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Re: st: Right skewed (positive) dependent variable


From   Maarten buis <maartenbuis@yahoo.co.uk>
To   statalist@hsphsun2.harvard.edu
Subject   Re: st: Right skewed (positive) dependent variable
Date   Thu, 10 Jun 2010 14:37:55 +0000 (GMT)

--- On Thu, 10/6/10, SURYADIPTA ROY wrote:
> My dependent variables are heavily right skewed, and
> originally a logarithmic transformation did not help with
> the normality of the (conditional) distribution of
> the residuals. I transformed the dependent variables
> using  - ladder - (indicate that it did a logarithmic
> transformation also) and after carrying out the regressions
> find that the residuals are normally distributed, -ovtest-
> and -linktest- do not indicate any unexplained variation,
> the level of significance in all cases are significantly
> higher, and the explanatory variable of interest is coming
> out to be strongly significant in most cases (all good 
> news!?) I am wondering if someone could suggest me as to how
> much faith I can have in the regressions, and why did my
> original transformation did not yield the same results as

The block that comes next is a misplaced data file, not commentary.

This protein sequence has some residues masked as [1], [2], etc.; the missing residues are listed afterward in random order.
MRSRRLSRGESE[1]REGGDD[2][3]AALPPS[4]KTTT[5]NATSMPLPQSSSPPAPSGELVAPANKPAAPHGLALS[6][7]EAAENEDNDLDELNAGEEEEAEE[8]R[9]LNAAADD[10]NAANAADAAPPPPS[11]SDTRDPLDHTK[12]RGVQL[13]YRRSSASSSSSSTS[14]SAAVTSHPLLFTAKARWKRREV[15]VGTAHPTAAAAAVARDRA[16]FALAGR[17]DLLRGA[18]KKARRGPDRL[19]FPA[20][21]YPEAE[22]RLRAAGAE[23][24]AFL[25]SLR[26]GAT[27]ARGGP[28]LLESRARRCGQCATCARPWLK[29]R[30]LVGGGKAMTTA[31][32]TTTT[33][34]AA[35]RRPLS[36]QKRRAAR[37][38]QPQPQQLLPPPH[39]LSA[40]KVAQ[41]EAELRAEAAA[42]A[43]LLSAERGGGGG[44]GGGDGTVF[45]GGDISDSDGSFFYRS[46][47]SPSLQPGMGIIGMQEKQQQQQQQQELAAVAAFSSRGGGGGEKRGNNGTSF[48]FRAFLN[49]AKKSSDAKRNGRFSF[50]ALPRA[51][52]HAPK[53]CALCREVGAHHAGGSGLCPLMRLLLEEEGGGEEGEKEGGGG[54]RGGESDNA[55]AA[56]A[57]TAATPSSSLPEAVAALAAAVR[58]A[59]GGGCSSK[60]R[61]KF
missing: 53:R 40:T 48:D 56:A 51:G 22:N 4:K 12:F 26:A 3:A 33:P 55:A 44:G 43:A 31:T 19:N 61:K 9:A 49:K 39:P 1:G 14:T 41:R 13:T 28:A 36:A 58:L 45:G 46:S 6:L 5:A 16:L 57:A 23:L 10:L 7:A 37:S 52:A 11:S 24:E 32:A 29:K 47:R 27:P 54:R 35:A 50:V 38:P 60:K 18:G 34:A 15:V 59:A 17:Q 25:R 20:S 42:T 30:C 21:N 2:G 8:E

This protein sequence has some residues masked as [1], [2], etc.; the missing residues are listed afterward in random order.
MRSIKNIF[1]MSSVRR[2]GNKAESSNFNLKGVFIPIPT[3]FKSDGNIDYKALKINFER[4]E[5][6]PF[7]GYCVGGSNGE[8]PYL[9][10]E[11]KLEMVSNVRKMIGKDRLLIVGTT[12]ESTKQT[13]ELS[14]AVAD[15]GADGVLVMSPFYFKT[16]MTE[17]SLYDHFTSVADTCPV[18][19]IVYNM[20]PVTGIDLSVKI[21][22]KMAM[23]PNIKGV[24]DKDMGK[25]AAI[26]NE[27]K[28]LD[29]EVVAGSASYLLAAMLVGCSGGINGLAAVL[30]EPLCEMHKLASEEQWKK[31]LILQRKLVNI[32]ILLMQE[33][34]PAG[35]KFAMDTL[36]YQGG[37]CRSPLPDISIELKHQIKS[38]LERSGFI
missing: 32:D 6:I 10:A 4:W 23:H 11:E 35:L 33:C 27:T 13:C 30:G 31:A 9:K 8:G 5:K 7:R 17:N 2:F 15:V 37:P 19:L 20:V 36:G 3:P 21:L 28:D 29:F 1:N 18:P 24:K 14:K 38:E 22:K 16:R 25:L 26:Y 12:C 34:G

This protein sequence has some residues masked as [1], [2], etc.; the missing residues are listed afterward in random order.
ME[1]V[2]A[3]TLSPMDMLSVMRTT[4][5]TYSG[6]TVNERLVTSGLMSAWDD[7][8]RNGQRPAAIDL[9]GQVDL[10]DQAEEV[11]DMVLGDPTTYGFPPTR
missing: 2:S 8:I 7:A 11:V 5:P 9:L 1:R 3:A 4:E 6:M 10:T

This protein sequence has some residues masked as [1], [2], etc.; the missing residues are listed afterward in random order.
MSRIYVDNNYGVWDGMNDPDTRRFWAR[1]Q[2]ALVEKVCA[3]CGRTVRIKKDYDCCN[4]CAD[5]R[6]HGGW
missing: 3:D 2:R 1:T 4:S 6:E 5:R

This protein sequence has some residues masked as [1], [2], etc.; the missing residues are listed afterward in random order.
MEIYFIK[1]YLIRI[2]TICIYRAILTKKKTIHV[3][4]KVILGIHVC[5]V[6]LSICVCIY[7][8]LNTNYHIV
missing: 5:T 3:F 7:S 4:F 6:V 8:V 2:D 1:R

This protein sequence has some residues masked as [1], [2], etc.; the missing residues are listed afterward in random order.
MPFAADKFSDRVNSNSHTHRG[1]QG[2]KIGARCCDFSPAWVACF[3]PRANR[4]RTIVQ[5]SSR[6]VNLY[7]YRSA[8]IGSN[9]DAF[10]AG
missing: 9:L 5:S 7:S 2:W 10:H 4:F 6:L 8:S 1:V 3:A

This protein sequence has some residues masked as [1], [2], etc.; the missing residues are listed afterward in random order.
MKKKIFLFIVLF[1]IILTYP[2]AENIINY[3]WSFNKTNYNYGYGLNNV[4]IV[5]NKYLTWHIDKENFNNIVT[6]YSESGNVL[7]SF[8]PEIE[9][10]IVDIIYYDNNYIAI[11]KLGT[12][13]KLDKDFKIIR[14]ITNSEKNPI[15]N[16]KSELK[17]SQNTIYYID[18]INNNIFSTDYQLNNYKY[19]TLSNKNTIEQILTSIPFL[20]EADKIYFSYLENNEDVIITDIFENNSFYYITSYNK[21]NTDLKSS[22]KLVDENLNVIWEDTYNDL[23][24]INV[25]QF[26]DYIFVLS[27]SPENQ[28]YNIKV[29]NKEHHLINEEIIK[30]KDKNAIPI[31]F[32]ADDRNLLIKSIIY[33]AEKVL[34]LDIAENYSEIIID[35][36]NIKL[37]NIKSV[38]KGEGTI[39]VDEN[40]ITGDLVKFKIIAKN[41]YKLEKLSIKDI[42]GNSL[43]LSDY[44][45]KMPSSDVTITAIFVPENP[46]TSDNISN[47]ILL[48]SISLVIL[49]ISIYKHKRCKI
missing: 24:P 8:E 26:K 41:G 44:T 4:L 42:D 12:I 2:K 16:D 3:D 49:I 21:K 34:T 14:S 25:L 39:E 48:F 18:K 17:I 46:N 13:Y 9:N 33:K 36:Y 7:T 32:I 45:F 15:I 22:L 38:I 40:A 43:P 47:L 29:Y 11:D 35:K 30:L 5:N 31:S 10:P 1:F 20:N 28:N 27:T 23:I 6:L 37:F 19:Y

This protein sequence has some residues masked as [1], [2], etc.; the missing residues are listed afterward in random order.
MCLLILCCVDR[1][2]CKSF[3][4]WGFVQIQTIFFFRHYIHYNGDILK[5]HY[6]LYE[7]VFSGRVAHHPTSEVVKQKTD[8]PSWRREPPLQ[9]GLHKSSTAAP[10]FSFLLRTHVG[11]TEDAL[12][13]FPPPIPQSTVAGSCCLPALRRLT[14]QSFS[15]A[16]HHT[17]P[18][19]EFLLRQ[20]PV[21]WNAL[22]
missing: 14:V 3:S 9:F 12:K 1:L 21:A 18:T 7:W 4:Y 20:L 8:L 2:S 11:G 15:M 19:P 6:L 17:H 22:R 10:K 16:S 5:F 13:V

>- ladder- .

That is very odd, you should get the exactly the same variable:

*------ begin example ---------
sysuse citytemp, clear
ladder tempjuly, gen(sqrt1)
gen sqrt2 = sqrt(tempjuly)
assert sqrt1 == sqrt2
*------- end example ----------

Anyhow, if you want to interpret your results you are usually
much better of by using -glm- with the appropriate -link()-
option (in your case -link(log)-), than transforming your
dependent variable. The whole logic behind regression is that
you want to look how the mean of your dependent variable differes
across values of your independent variables. If you (non-linearly)
transform your dependent variable, then you are no longer looking
at the mean of your dependent variable, and back transforming
won't work either. I nice discussion can be found here:

Nicholas J. Cox, Jeff Warburton, Alona Armstrong, Victoria J. Holliday 
(2007) "Fitting concentration and load rating curves with generalized
linear models" Earth Surface Processes and Landforms, 33(1):25--39.
<http://www3.interscience.wiley.com/journal/114281617/abstract>

Hope this helps,
Maarten

--------------------------
Maarten L. Buis
Institut fuer Soziologie
Universitaet Tuebingen
Wilhelmstrasse 36
72074 Tuebingen
Germany

http://www.maartenbuis.nl
--------------------------


      

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